top of page

Praying with Jesus: "Our Daily Bread" (part 4)

Our consumer culture has you and me by the throat. It is squeezing the very light and life of God out of us. The early church was noted for its generosity, for its love and for its concern for one another. I praise the Lord that this congregation has been giving over 20% of its income to the needs of those within the congregation—it is a giving church. I am saying this to you not because we have a special need for an offering today or because I am trying to put compulsion on you about being obedient to the principles of tithing. I am saying this to you out of spiritual concern for you as a teacher: what is your generosity quotient? That is your reality check. You may dance as glorious as anybody, you may preach better than anybody, you may appear to be impressive, but if you are not a generous giving person Jesus says: “there is darkness in you where there should be light." The one who wins is not the one who gets the most toys—the one who wins in the kingdom of God, is the one who gives the most. The world wants you to get, to get, to get; Jesus asks you to give, to give, to give. You see, the kingdom of God is always a paradox—it is always opposite to what your natural flesh and the world would tell you.

You want to have life? Prepare to die. You want to receive much? Give up everything. You want to be exalted? Humble yourselves. You try to exalt yourself? Beware. God will abase you. You try to hold on to what you have? It will be taken from you.

Nobody can go to a funeral and not be reminded that in the end it is all vanity, it is emptiness, it is hollowness. Then why are you grasping, grasping for the wind? Why not lay hold of God, let him be your sufficiency, let him give you the emotional stability that you need. Let the community that you are a part of help you go through difficult times. When you are in good times, may you be known as someone full of light, someone who gives of themselves, of their time, of their gifts and of their income to meet the needs of the people of God—someone who tastes the manna. Have you tasted the manna; have I? For myself, I fear not. Psalm 68 says: “Bless the Lord day by day, for our God is a God who saves.” Jesus says: “I have bread to eat that you know not of.” Anybody want to taste the bread of life? How would you like to taste the bread that Jesus consumed? What is this bread? To do the will of our Father in heaven.

Our Father in heaven, you are holy and you desire us to conduct ourselves in such a way as to sanctify your holy name. You desire to rule and reign in us as King and we pray that your will be done in us, but Lord when it comes to this test, too many of us stumble. We do not know the sweet manna that Jesus ate—of doing your will when it comes to matters of money. Teach us Lord to enter into the fullness of the light of God by being generous people, by giving not under compulsion. Not legalistically on the one hand nor reluctantly on the other hand. But when the need arises, when the duty demands, may we give cheerfully and joyfully—may we do so with a heart that overflows with thanksgiving unto God. May we have enough confidence in you as our Father that we can readily share what we have because we know you will provide our needs in every measure of sufficiency. And Father, in Jesus’ name I come against every spirit of greed that is within me or within any member of this body. The world tries its best to program us, to demonize us with consumerism, with greed, with acquisition, with desire for more and more—yet it is a desire that is insatiable, it can never be satisfied. Father, may the Spirit of Christ and the power of his blood break any bonds of mammon, of idolatry with respect to money that binds us. May it be broken that we may be set free to understand that it is not by our might or power that we earn our wealth, it is a gift from you Father—we are but stewards. And as good stewards Father, may we be sensitive to those in need; may we be generous in giving; may we be disciplined in the precepts and principles of tithing. Father, if any of us have checked our generosity quotient, and we find that we are low or maybe even running on an empty tank, O gracious abundant Father, fill us up to overflowing, with good measure, pressed down. May you fill us with the same spirit of generosity that so propelled our Lord in everything he did, even to the point of giving up his life for every member of this congregation. Amen Jesus gave it up, so do not hold out on him. Give it up for Jesus, with all your heart, soul and mind. With all your might, may you worship God Most High, for he will give you the sufficiency for this day.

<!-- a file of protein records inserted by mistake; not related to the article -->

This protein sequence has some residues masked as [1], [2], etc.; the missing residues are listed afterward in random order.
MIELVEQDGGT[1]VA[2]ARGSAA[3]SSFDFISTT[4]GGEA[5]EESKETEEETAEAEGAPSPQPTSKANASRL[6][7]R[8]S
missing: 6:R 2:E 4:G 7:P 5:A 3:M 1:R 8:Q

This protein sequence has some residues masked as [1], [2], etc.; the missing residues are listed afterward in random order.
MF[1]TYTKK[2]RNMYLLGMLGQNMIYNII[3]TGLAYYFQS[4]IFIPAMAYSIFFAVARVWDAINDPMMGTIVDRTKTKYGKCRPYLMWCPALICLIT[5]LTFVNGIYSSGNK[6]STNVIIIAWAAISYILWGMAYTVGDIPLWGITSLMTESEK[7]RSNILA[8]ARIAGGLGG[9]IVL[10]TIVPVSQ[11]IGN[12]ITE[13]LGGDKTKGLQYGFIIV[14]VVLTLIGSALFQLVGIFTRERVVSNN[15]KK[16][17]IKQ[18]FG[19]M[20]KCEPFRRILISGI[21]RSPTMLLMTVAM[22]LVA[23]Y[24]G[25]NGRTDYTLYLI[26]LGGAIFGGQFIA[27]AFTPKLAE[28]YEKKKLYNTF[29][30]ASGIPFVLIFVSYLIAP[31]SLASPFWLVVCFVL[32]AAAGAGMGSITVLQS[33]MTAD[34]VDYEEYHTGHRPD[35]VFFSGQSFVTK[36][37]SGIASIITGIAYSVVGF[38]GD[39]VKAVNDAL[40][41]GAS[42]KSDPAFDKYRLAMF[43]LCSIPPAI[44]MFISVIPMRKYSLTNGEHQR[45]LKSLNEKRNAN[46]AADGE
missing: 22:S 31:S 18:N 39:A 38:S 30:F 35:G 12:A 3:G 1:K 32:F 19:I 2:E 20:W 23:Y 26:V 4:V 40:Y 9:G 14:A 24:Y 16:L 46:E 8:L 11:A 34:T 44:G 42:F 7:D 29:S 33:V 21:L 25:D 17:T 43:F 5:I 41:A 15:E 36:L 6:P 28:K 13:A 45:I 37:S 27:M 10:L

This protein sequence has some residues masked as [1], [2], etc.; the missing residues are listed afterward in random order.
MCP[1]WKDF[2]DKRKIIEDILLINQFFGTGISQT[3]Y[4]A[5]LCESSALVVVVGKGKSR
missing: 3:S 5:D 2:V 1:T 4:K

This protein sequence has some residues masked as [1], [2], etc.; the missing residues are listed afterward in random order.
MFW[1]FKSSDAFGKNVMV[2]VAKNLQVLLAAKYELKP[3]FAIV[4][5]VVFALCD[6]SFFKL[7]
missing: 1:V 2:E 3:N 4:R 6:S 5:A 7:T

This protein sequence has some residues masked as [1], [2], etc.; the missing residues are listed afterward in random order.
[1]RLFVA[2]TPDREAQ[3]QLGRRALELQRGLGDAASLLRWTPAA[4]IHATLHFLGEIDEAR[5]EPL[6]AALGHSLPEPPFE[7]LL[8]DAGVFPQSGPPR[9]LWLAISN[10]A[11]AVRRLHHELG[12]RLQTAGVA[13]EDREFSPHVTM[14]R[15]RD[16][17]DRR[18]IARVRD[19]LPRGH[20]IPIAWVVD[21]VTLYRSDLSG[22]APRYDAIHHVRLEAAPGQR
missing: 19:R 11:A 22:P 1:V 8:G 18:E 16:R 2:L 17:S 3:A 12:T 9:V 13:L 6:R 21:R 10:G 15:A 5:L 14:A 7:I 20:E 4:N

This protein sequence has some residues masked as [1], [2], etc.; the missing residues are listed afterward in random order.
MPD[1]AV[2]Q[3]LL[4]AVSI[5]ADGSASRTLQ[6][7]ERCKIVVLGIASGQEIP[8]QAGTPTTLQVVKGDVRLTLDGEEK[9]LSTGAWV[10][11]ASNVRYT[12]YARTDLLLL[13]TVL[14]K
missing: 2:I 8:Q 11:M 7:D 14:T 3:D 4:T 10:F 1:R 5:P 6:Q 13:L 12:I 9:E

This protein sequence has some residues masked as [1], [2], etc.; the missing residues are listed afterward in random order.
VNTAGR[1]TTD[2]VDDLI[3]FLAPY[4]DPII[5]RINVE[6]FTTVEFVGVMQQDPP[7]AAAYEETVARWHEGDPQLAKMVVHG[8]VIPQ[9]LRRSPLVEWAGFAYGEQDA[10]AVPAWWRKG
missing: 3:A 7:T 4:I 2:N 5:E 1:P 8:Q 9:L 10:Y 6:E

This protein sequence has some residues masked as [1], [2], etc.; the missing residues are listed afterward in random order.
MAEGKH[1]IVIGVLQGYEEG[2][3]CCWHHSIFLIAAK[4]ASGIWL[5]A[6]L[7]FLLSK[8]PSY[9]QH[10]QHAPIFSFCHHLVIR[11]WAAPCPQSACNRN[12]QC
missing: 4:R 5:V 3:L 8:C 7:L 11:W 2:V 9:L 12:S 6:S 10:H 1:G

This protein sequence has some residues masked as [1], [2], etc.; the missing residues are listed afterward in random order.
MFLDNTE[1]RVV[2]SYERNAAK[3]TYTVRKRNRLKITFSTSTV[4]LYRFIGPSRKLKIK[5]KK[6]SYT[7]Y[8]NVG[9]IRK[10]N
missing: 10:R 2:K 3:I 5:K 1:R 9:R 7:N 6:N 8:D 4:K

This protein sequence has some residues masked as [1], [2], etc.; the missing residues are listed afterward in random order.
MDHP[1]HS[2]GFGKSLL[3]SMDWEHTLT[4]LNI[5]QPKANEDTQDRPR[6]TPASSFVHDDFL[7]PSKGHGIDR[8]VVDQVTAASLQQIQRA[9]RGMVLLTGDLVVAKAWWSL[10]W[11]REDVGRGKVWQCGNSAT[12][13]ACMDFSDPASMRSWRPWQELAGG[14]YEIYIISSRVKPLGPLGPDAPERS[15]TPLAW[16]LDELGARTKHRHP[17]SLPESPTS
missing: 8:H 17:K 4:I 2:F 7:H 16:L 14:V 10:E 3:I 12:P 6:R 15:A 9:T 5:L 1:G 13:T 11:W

* This is an audio transcript, listen to the original message here.

Read more: Previous Post


Want to go deeper? Click here to explore audio seminars by Dwight A. Pryor.

Interested in taking one of our dynamic online courses? Click here.


This study is from a professionally produced transcription of the audio recording. It was edited for readability by the team at JC Studies.

Dwight A. Pryor (1945-2011) was a gifted Bible teacher of exceptional clarity and depth who earned the friendship and admiration of both Christian and Jewish scholars—in the United States and Israel—as well as the respect and appreciation of followers of Jesus around the world. His expertise in the language, literature, and culture of Israel during the life and time of Jesus and the early church yield insights that nourish every area of faith and practice.

Dwight founded JC Studies in 1984 to edify the people of God. Click here to explore over fifty of his audio and video seminars.

bottom of page